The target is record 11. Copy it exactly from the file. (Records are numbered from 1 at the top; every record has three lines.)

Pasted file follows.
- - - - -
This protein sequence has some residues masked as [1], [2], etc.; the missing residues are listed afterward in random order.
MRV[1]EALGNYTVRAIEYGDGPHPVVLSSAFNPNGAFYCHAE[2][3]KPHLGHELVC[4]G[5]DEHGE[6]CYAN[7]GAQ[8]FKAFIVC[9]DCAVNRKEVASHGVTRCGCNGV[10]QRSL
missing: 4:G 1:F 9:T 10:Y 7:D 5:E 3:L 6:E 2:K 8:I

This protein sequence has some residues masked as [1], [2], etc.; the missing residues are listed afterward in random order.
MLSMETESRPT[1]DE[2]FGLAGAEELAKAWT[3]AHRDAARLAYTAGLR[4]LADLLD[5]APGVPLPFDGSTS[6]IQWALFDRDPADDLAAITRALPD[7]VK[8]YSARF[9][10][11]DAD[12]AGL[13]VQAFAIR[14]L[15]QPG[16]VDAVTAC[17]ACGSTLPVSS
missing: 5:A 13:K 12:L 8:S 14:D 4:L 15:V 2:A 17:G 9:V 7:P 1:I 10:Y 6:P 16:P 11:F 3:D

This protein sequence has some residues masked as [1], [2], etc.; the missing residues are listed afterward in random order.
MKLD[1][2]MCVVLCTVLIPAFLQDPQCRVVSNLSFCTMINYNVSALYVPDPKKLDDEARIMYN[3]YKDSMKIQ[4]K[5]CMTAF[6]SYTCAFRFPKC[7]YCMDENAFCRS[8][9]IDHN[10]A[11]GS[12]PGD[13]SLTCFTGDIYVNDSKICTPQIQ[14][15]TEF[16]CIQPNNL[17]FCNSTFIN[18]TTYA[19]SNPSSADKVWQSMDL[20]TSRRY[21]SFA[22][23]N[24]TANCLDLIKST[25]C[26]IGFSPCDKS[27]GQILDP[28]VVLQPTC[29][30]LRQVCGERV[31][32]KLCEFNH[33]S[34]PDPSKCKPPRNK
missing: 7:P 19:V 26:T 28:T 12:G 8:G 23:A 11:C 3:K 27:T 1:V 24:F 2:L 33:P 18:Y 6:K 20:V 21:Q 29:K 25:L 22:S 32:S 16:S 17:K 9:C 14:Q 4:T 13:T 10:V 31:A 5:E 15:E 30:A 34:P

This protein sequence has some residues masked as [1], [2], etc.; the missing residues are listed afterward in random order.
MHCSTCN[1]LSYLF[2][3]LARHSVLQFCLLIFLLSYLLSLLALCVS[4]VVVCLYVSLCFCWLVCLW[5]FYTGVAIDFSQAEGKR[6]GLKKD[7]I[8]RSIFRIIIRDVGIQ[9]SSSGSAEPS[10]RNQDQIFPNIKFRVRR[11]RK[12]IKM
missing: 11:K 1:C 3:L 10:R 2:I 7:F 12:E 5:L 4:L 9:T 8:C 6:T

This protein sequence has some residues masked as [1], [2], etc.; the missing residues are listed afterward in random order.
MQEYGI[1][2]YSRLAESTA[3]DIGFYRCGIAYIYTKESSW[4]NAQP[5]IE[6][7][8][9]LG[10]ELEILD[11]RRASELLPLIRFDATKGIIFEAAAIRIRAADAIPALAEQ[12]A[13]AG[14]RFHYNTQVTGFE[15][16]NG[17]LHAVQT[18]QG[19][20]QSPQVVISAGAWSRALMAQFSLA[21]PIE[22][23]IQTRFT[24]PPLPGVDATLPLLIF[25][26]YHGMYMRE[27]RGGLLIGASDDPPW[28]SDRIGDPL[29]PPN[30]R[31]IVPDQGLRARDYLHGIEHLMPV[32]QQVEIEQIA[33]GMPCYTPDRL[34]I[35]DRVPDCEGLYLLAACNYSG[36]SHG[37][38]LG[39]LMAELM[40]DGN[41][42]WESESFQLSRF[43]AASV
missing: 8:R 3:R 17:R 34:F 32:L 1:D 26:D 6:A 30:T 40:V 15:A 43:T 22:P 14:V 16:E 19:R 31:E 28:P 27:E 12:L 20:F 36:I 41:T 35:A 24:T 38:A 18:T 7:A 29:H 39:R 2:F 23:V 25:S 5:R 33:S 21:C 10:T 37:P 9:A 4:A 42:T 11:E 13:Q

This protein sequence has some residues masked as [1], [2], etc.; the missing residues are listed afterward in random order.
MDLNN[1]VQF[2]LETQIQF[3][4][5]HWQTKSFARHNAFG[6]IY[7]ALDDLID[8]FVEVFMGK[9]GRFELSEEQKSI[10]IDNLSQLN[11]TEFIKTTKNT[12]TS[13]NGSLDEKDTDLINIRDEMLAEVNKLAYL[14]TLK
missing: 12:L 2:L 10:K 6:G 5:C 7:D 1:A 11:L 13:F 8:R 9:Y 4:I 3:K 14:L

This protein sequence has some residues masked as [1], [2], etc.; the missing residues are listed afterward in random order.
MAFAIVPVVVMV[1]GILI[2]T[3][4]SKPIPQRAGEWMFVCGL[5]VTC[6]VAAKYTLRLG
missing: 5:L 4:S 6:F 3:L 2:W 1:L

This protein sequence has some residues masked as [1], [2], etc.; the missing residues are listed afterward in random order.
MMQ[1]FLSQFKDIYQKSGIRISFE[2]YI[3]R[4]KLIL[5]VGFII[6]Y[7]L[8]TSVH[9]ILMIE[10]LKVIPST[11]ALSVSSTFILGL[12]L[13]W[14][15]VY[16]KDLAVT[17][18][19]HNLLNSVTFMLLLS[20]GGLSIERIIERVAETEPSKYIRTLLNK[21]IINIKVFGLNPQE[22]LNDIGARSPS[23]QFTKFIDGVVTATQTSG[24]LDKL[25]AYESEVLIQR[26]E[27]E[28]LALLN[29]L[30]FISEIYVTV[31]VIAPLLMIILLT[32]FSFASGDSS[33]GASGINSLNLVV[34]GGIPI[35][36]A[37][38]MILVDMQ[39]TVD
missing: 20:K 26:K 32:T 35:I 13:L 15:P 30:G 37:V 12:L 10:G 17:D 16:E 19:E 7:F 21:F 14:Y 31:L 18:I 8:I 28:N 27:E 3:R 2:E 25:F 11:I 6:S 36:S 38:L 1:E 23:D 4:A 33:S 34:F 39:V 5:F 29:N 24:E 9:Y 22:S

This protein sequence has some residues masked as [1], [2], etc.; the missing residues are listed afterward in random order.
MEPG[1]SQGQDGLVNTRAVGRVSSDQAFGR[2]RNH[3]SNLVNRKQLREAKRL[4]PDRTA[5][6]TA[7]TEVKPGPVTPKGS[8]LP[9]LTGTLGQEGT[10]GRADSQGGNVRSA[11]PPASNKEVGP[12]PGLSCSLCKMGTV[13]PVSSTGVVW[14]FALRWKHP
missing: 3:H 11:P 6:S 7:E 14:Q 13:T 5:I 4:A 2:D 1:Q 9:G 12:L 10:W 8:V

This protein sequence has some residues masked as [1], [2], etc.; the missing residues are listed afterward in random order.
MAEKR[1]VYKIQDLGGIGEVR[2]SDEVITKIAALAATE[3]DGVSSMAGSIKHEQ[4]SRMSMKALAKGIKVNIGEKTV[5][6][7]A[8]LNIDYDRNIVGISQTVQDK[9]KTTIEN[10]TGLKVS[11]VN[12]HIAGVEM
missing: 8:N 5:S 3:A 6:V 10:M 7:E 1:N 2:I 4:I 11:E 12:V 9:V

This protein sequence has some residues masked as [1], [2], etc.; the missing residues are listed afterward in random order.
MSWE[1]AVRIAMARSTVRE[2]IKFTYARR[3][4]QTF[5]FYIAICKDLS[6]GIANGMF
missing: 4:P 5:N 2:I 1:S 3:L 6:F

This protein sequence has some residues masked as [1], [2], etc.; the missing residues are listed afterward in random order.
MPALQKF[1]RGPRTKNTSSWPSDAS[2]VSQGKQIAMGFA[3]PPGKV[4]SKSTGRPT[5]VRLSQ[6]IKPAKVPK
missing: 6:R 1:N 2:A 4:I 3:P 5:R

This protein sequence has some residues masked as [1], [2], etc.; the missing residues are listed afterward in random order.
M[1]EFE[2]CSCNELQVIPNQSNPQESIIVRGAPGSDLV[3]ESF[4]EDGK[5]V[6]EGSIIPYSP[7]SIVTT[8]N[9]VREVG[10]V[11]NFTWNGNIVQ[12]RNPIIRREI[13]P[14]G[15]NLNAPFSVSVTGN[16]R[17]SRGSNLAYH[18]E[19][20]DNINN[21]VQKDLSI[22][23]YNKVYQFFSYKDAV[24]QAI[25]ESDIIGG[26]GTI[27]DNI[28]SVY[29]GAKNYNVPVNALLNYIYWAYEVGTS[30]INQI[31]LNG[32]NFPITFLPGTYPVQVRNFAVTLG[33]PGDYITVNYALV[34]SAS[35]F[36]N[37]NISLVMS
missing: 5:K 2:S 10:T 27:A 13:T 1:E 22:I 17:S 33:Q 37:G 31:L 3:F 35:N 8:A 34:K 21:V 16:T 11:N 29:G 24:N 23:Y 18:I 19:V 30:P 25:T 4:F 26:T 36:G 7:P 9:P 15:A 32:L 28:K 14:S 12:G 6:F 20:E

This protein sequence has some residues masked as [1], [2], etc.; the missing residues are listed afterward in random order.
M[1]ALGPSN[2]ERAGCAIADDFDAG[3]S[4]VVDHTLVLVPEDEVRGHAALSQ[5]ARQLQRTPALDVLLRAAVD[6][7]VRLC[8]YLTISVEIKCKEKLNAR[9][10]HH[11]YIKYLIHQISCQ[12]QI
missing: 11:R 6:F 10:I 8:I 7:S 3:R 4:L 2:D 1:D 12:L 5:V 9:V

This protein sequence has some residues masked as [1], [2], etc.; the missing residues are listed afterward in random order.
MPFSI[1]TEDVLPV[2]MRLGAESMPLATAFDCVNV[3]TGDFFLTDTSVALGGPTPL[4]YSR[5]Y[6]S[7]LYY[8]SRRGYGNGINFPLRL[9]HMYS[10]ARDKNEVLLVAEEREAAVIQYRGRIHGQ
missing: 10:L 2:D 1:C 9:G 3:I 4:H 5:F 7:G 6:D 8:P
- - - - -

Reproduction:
This protein sequence has some residues masked as [1], [2], etc.; the missing residues are listed afterward in random order.
MSWE[1]AVRIAMARSTVRE[2]IKFTYARR[3][4]QTF[5]FYIAICKDLS[6]GIANGMF
missing: 4:P 5:N 2:I 1:S 3:L 6:F